I get so many questions about proper conformation and I am often shown photos to give my opinion on a horse. I am super surprised to see the number of people that aren't familiar with conformation, how to assess it, or what a conformation fault truly is. Let's start with the basics 😀

Conformation is simply the way a horse is put together. This plays a role in the way a horse moves, how they perform, and how injury-prone a horse can be.

Overall, when we assess conformation, we are looking for good proportions- all of the horse's parts fit well together and none seem too big or too small for the rest of the animal.

Conformation faults are structural problems or unproportioned areas. Conformation faults are not always genetic and they don't have to be permanent! Depending on the fault, there are ways to work with them or even eliminate them. Some disciplines actually look for certain faults because the professionals in those disciplines feel that they actually help the horse to perform better.

Here's where things get more interesting- we can't make good assessments of conformation when horses are too young because they aren't born well proportioned at all- they tend to be all legs 😍 And even when their joints naturally fuse as they stop growing, we can make a better assessment of conformation, but it isn't the end of the world when we spot faults in most horses. Conformation of a horse will change throughout its life- so if you know why these changes are happening we can intervene and make sure that our horses' shape and functionality actually support whatever their daily activity and favorite disciplines are.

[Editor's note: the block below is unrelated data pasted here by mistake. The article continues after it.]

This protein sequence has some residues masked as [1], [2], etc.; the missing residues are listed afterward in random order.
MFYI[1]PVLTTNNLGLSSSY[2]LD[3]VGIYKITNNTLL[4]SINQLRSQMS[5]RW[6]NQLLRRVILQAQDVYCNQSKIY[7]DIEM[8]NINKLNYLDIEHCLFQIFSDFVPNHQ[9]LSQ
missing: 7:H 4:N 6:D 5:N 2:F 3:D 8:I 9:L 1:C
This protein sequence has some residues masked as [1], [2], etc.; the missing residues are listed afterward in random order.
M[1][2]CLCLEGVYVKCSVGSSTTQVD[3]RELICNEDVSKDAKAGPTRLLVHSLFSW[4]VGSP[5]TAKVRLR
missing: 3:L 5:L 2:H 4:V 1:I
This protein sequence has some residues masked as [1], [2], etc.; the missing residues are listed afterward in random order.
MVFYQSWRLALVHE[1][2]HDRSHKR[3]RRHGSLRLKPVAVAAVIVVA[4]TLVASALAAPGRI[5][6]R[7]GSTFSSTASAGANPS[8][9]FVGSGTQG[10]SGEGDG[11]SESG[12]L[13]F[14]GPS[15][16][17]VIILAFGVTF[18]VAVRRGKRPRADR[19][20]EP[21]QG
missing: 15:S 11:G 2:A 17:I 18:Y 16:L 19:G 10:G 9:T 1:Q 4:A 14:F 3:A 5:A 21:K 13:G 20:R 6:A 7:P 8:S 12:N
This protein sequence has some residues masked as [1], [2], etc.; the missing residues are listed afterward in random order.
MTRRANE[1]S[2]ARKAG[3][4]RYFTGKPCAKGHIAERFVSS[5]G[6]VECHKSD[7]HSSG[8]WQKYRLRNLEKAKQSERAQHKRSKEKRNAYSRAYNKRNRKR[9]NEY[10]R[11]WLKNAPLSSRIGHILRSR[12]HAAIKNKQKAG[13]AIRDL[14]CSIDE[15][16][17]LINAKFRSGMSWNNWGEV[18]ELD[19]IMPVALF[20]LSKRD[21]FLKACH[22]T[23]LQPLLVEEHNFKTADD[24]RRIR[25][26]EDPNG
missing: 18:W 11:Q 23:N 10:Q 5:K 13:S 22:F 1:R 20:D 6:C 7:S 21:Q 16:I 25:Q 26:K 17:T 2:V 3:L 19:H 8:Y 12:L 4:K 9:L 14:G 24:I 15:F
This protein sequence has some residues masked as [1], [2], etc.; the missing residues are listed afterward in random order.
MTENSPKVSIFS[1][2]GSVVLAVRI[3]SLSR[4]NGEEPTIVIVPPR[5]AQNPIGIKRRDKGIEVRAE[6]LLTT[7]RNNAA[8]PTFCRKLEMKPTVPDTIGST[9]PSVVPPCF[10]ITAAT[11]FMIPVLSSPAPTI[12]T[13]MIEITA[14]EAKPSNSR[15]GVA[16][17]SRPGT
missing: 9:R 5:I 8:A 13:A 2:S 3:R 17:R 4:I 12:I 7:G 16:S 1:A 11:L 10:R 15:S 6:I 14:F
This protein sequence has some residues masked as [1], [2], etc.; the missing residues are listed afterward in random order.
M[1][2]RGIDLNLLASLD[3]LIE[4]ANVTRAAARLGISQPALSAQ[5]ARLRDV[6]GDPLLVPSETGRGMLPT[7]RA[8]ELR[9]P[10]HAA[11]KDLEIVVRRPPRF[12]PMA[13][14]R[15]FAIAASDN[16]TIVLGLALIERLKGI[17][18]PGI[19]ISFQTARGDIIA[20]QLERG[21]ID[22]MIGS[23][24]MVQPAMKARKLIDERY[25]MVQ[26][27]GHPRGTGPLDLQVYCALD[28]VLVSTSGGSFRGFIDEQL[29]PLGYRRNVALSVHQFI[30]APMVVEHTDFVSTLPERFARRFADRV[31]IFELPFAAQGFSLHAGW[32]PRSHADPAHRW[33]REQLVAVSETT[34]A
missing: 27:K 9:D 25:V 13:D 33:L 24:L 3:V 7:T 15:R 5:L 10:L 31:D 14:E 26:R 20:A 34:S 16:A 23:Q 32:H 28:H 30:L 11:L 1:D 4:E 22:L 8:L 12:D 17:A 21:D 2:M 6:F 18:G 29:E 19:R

Some common conformation faults that (usually) cannot be changed are:

  • Over at the knee
  • Back at the knee
  • Base Wide
  • Base Narrow
  • Knock Kneed
  • Bow Legged
  • Cow Hocked
  • Bow Hocked
  • Sickle Hocked
  • Straight Behind (Posty)
Some common conformation faults that can be changed are:

  • Sway Back
  • Ewe Neck
  • Camped Out
  • Camped Under
  • Pigeon Toed
  • Toed Out
There are definitely more faults to put on both of these lists, but this is a good starting point. And remember- conformation faults don't have to be the end of the road for your horse! The most severe faults are often noticeable on foals and veterinarians do their best to correct the faults enough to allow the horse to have a good quality of life.

If you want to learn more about how to improve some faults that your horse has or what jobs your horse may be more suited for according to his conformation, jump on over to my Free Facebook Group!


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